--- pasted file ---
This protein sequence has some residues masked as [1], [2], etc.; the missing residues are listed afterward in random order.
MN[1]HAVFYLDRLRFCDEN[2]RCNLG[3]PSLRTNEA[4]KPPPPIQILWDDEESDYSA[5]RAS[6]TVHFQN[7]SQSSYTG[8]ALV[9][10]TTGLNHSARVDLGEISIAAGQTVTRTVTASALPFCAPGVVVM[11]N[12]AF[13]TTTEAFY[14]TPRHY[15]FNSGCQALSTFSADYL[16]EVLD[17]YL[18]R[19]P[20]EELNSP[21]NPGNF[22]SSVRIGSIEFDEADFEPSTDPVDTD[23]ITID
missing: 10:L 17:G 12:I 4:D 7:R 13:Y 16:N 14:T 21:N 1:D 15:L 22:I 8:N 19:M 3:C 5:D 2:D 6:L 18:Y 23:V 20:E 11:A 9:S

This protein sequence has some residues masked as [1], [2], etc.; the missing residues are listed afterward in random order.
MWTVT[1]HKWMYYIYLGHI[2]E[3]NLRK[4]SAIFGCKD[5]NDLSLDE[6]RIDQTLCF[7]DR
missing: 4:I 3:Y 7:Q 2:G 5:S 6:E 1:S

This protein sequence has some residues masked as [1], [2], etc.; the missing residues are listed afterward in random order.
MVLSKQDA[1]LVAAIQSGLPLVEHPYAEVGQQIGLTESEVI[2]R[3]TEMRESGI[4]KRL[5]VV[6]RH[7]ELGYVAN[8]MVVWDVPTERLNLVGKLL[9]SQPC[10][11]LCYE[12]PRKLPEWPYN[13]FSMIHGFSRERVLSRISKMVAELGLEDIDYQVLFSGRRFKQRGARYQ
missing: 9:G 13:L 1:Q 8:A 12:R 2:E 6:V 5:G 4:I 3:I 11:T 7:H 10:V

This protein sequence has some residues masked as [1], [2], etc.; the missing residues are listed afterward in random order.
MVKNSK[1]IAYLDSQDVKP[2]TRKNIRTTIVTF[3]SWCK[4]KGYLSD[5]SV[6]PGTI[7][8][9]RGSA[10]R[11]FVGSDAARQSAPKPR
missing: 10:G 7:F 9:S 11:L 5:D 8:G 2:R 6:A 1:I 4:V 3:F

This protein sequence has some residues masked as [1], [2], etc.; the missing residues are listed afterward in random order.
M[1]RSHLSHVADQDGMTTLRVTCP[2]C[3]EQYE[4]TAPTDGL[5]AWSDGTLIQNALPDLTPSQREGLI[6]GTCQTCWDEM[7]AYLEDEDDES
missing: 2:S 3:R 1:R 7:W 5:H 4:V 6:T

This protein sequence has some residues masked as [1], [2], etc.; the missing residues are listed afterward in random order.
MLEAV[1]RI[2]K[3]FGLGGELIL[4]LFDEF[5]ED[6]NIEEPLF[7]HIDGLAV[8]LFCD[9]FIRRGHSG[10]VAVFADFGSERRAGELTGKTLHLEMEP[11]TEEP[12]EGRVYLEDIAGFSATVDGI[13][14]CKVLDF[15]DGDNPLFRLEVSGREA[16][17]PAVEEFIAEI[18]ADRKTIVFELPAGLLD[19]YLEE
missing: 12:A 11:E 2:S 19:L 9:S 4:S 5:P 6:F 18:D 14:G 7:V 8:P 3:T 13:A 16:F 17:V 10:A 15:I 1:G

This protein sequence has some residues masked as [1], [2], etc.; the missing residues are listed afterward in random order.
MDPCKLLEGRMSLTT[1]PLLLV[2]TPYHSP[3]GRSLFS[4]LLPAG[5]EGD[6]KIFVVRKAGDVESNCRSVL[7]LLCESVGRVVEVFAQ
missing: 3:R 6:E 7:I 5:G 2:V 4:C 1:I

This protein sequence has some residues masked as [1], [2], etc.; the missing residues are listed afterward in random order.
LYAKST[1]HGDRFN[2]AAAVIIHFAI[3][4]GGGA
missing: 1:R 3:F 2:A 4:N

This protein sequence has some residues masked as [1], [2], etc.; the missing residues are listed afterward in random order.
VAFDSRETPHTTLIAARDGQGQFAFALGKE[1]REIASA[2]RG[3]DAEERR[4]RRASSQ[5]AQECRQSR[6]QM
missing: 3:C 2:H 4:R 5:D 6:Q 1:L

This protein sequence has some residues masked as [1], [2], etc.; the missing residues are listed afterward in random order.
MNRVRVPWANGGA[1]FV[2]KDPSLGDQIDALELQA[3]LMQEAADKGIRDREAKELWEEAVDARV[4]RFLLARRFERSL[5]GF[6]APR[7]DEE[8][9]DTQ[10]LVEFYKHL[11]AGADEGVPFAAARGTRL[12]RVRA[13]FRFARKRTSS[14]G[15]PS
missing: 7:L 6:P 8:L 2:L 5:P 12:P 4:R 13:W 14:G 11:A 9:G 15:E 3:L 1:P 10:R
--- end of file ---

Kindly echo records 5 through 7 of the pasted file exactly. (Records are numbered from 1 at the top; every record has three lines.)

This protein sequence has some residues masked as [1], [2], etc.; the missing residues are listed afterward in random order.
M[1]RSHLSHVADQDGMTTLRVTCP[2]C[3]EQYE[4]TAPTDGL[5]AWSDGTLIQNALPDLTPSQREGLI[6]GTCQTCWDEM[7]AYLEDEDDES
missing: 2:S 3:R 1:R 7:W 5:H 4:V 6:T

This protein sequence has some residues masked as [1], [2], etc.; the missing residues are listed afterward in random order.
MLEAV[1]RI[2]K[3]FGLGGELIL[4]LFDEF[5]ED[6]NIEEPLF[7]HIDGLAV[8]LFCD[9]FIRRGHSG[10]VAVFADFGSERRAGELTGKTLHLEMEP[11]TEEP[12]EGRVYLEDIAGFSATVDGI[13][14]CKVLDF[15]DGDNPLFRLEVSGREA[16][17]PAVEEFIAEI[18]ADRKTIVFELPAGLLD[19]YLEE
missing: 12:A 11:E 2:S 19:L 9:S 4:S 5:P 6:F 18:D 14:G 7:V 8:P 3:T 13:A 16:F 17:V 10:A 15:I 1:G

This protein sequence has some residues masked as [1], [2], etc.; the missing residues are listed afterward in random order.
MDPCKLLEGRMSLTT[1]PLLLV[2]TPYHSP[3]GRSLFS[4]LLPAG[5]EGD[6]KIFVVRKAGDVESNCRSVL[7]LLCESVGRVVEVFAQ
missing: 3:R 6:E 7:I 5:G 2:V 4:C 1:I